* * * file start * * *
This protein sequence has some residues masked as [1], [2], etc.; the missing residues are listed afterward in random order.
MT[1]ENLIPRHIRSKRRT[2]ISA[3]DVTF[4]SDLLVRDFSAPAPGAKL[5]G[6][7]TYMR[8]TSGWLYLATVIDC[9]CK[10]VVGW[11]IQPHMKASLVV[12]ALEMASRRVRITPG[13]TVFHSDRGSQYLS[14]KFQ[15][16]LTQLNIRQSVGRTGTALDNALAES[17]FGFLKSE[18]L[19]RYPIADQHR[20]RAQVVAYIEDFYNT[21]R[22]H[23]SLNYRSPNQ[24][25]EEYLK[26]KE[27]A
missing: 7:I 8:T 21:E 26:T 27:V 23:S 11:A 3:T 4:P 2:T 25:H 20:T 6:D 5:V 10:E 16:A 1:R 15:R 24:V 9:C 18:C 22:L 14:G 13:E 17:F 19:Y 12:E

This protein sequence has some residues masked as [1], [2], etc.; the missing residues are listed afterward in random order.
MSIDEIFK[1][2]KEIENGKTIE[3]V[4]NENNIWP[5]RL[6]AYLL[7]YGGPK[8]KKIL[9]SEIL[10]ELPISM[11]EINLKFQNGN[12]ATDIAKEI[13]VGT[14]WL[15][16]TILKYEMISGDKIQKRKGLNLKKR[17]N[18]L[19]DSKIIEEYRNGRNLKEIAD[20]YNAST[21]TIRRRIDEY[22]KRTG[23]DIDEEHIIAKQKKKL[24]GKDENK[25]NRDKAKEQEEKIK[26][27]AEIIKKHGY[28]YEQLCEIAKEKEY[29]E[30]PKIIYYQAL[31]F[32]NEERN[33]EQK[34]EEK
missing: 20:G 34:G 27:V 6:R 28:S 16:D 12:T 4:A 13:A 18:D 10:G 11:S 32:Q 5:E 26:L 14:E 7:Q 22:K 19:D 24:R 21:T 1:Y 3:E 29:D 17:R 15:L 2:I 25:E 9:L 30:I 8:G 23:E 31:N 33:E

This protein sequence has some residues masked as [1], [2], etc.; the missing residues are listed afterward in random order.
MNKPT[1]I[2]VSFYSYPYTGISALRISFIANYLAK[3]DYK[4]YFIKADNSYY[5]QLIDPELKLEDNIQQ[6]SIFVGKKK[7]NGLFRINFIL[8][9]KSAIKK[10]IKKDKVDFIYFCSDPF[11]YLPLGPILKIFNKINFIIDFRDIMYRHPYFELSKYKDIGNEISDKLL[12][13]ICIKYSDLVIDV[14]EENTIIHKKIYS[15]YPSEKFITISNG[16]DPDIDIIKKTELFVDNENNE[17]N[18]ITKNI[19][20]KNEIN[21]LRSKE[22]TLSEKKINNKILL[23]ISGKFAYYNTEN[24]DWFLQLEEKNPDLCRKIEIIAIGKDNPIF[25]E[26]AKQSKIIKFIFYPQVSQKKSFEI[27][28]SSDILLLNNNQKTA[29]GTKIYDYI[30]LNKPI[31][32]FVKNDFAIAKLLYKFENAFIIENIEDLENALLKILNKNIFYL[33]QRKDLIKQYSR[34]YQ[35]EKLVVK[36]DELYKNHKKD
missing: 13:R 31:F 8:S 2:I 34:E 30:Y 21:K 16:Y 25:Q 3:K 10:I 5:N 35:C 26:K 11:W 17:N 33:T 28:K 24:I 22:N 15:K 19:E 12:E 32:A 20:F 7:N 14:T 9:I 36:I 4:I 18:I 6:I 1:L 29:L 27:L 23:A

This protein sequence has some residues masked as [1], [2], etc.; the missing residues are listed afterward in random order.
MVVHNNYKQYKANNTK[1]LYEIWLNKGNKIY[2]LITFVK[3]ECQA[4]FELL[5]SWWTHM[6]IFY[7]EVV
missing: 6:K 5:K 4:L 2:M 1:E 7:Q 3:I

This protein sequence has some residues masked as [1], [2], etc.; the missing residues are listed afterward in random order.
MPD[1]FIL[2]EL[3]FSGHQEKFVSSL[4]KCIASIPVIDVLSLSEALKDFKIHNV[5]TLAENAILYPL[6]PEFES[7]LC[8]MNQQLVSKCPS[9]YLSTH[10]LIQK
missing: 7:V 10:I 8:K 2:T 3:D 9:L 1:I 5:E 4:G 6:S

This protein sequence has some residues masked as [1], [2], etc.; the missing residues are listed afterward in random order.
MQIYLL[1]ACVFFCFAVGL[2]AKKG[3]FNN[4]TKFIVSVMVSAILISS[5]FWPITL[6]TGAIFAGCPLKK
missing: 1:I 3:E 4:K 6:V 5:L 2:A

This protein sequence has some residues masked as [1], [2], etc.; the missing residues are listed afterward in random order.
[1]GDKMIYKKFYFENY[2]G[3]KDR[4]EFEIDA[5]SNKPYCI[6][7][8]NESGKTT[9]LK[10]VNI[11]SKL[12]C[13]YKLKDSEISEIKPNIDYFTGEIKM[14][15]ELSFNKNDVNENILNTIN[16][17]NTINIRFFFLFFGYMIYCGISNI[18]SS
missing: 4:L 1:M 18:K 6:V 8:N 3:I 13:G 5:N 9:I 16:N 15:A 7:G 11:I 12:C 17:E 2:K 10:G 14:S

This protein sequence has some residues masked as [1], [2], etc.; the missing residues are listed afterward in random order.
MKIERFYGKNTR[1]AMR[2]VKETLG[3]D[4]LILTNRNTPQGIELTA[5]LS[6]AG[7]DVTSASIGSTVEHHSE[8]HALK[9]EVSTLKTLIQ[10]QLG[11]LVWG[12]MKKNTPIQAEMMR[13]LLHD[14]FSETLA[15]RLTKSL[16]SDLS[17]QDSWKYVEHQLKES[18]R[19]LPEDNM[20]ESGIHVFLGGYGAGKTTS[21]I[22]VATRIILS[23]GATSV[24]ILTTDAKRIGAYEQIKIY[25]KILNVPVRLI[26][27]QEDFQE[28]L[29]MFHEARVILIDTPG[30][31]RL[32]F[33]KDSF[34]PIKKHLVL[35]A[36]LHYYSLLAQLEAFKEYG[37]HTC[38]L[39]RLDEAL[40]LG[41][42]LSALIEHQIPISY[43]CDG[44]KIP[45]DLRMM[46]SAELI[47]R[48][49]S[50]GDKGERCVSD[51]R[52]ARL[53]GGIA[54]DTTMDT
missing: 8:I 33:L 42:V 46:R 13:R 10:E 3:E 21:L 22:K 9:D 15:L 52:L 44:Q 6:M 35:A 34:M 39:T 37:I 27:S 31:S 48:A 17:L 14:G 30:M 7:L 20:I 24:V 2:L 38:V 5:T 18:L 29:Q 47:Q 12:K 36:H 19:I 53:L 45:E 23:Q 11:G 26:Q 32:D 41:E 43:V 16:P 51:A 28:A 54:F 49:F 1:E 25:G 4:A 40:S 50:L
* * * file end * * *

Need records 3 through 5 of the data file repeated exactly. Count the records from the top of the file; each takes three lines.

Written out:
This protein sequence has some residues masked as [1], [2], etc.; the missing residues are listed afterward in random order.
MNKPT[1]I[2]VSFYSYPYTGISALRISFIANYLAK[3]DYK[4]YFIKADNSYY[5]QLIDPELKLEDNIQQ[6]SIFVGKKK[7]NGLFRINFIL[8][9]KSAIKK[10]IKKDKVDFIYFCSDPF[11]YLPLGPILKIFNKINFIIDFRDIMYRHPYFELSKYKDIGNEISDKLL[12][13]ICIKYSDLVIDV[14]EENTIIHKKIYS[15]YPSEKFITISNG[16]DPDIDIIKKTELFVDNENNE[17]N[18]ITKNI[19][20]KNEIN[21]LRSKE[22]TLSEKKINNKILL[23]ISGKFAYYNTEN[24]DWFLQLEEKNPDLCRKIEIIAIGKDNPIF[25]E[26]AKQSKIIKFIFYPQVSQKKSFEI[27][28]SSDILLLNNNQKTA[29]GTKIYDYI[30]LNKPI[31][32]FVKNDFAIAKLLYKFENAFIIENIEDLENALLKILNKNIFYL[33]QRKDLIKQYSR[34]YQ[35]EKLVVK[36]DELYKNHKKD
missing: 13:R 31:F 8:S 2:I 34:E 30:Y 21:K 16:Y 25:Q 3:K 10:I 5:N 35:C 26:K 11:W 17:N 33:T 28:K 24:I 22:N 15:K 19:E 12:E 32:A 20:F 7:N 14:T 9:I 36:I 4:I 18:I 6:I 1:L 29:L 27:L 23:A

This protein sequence has some residues masked as [1], [2], etc.; the missing residues are listed afterward in random order.
MVVHNNYKQYKANNTK[1]LYEIWLNKGNKIY[2]LITFVK[3]ECQA[4]FELL[5]SWWTHM[6]IFY[7]EVV
missing: 6:K 5:K 4:L 2:M 1:E 7:Q 3:I

This protein sequence has some residues masked as [1], [2], etc.; the missing residues are listed afterward in random order.
MPD[1]FIL[2]EL[3]FSGHQEKFVSSL[4]KCIASIPVIDVLSLSEALKDFKIHNV[5]TLAENAILYPL[6]PEFES[7]LC[8]MNQQLVSKCPS[9]YLSTH[10]LIQK
missing: 7:V 10:I 8:K 2:T 3:D 9:L 1:I 5:E 4:G 6:S